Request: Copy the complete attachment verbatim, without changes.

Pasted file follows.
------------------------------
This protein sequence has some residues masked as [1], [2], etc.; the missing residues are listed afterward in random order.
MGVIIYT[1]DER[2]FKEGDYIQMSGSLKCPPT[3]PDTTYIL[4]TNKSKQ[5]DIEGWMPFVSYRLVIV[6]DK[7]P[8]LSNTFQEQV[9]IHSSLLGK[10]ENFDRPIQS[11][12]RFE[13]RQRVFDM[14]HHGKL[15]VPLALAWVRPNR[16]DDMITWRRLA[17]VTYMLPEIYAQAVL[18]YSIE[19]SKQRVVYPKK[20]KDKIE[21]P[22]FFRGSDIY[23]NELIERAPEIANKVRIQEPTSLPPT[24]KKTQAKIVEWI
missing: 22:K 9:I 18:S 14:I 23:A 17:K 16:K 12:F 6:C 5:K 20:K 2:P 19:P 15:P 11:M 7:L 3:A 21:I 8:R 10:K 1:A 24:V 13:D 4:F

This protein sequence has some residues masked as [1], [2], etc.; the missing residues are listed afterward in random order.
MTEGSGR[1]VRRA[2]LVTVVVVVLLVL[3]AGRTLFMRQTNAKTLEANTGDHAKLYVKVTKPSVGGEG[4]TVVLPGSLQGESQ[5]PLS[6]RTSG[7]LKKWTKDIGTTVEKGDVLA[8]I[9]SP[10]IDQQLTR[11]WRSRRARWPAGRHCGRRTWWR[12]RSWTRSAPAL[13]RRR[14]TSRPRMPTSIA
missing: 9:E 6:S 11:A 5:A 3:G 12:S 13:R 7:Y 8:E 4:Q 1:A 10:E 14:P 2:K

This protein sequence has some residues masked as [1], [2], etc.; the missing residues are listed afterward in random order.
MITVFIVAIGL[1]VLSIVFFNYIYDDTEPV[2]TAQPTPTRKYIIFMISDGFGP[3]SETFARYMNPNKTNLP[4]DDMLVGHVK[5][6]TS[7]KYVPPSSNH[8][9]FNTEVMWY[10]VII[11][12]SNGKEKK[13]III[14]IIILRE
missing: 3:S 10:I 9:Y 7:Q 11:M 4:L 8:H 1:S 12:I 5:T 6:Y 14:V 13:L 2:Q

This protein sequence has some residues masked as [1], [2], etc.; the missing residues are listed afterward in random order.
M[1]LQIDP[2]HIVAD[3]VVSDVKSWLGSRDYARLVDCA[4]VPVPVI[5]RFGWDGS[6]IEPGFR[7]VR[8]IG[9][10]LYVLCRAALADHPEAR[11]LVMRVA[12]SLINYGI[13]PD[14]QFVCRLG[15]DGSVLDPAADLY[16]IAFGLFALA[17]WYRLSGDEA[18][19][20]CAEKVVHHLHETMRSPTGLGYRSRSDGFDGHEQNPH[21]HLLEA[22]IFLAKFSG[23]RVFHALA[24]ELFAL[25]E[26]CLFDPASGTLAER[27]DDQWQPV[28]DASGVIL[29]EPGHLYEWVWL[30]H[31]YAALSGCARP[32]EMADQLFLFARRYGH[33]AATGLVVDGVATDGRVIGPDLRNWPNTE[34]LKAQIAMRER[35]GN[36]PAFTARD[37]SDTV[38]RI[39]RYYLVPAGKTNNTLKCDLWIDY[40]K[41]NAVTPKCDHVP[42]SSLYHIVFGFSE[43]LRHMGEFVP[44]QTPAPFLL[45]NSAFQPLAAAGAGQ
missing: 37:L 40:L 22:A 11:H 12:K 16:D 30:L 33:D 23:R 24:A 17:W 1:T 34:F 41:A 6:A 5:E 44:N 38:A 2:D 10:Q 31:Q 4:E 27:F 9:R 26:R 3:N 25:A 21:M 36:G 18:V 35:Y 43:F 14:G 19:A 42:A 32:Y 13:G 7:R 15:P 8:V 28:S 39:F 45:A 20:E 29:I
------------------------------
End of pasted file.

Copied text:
This protein sequence has some residues masked as [1], [2], etc.; the missing residues are listed afterward in random order.
MGVIIYT[1]DER[2]FKEGDYIQMSGSLKCPPT[3]PDTTYIL[4]TNKSKQ[5]DIEGWMPFVSYRLVIV[6]DK[7]P[8]LSNTFQEQV[9]IHSSLLGK[10]ENFDRPIQS[11][12]RFE[13]RQRVFDM[14]HHGKL[15]VPLALAWVRPNR[16]DDMITWRRLA[17]VTYMLPEIYAQAVL[18]YSIE[19]SKQRVVYPKK[20]KDKIE[21]P[22]FFRGSDIY[23]NELIERAPEIANKVRIQEPTSLPPT[24]KKTQAKIVEWI
missing: 22:K 9:I 18:S 14:I 23:A 17:K 16:K 12:F 6:C 5:K 20:K 2:P 19:P 15:P 11:M 7:L 3:A 21:I 8:R 10:K 1:A 24:V 13:D 4:F

This protein sequence has some residues masked as [1], [2], etc.; the missing residues are listed afterward in random order.
MTEGSGR[1]VRRA[2]LVTVVVVVLLVL[3]AGRTLFMRQTNAKTLEANTGDHAKLYVKVTKPSVGGEG[4]TVVLPGSLQGESQ[5]PLS[6]RTSG[7]LKKWTKDIGTTVEKGDVLA[8]I[9]SP[10]IDQQLTR[11]WRSRRARWPAGRHCGRRTWWR[12]RSWTRSAPAL[13]RRR[14]TSRPRMPTSIA
missing: 9:E 6:S 11:A 5:A 3:G 12:S 13:R 7:Y 8:E 4:Q 1:A 10:E 14:P 2:K

This protein sequence has some residues masked as [1], [2], etc.; the missing residues are listed afterward in random order.
MITVFIVAIGL[1]VLSIVFFNYIYDDTEPV[2]TAQPTPTRKYIIFMISDGFGP[3]SETFARYMNPNKTNLP[4]DDMLVGHVK[5][6]TS[7]KYVPPSSNH[8][9]FNTEVMWY[10]VII[11][12]SNGKEKK[13]III[14]IIILRE
missing: 3:S 10:I 9:Y 7:Q 11:M 4:L 8:H 1:S 12:I 5:T 6:Y 14:V 13:L 2:Q

This protein sequence has some residues masked as [1], [2], etc.; the missing residues are listed afterward in random order.
M[1]LQIDP[2]HIVAD[3]VVSDVKSWLGSRDYARLVDCA[4]VPVPVI[5]RFGWDGS[6]IEPGFR[7]VR[8]IG[9][10]LYVLCRAALADHPEAR[11]LVMRVA[12]SLINYGI[13]PD[14]QFVCRLG[15]DGSVLDPAADLY[16]IAFGLFALA[17]WYRLSGDEA[18][19][20]CAEKVVHHLHETMRSPTGLGYRSRSDGFDGHEQNPH[21]HLLEA[22]IFLAKFSG[23]RVFHALA[24]ELFAL[25]E[26]CLFDPASGTLAER[27]DDQWQPV[28]DASGVIL[29]EPGHLYEWVWL[30]H[31]YAALSGCARP[32]EMADQLFLFARRYGH[33]AATGLVVDGVATDGRVIGPDLRNWPNTE[34]LKAQIAMRER[35]GN[36]PAFTARD[37]SDTV[38]RI[39]RYYLVPAGKTNNTLKCDLWIDY[40]K[41]NAVTPKCDHVP[42]SSLYHIVFGFSE[43]LRHMGEFVP[44]QTPAPFLL[45]NSAFQPLAAAGAGQ
missing: 37:L 40:L 22:A 11:H 12:K 16:D 30:L 33:D 23:R 24:A 17:W 1:T 34:F 41:A 6:A 5:E 44:N 38:A 2:D 10:Q 31:Q 4:E 27:F 9:R 26:R 3:N 25:A 21:M 36:G 18:V 35:Y 43:F 14:G 19:A 42:A 32:Y 13:G 7:R 15:P 8:V 28:S 39:F 45:A 20:E 29:I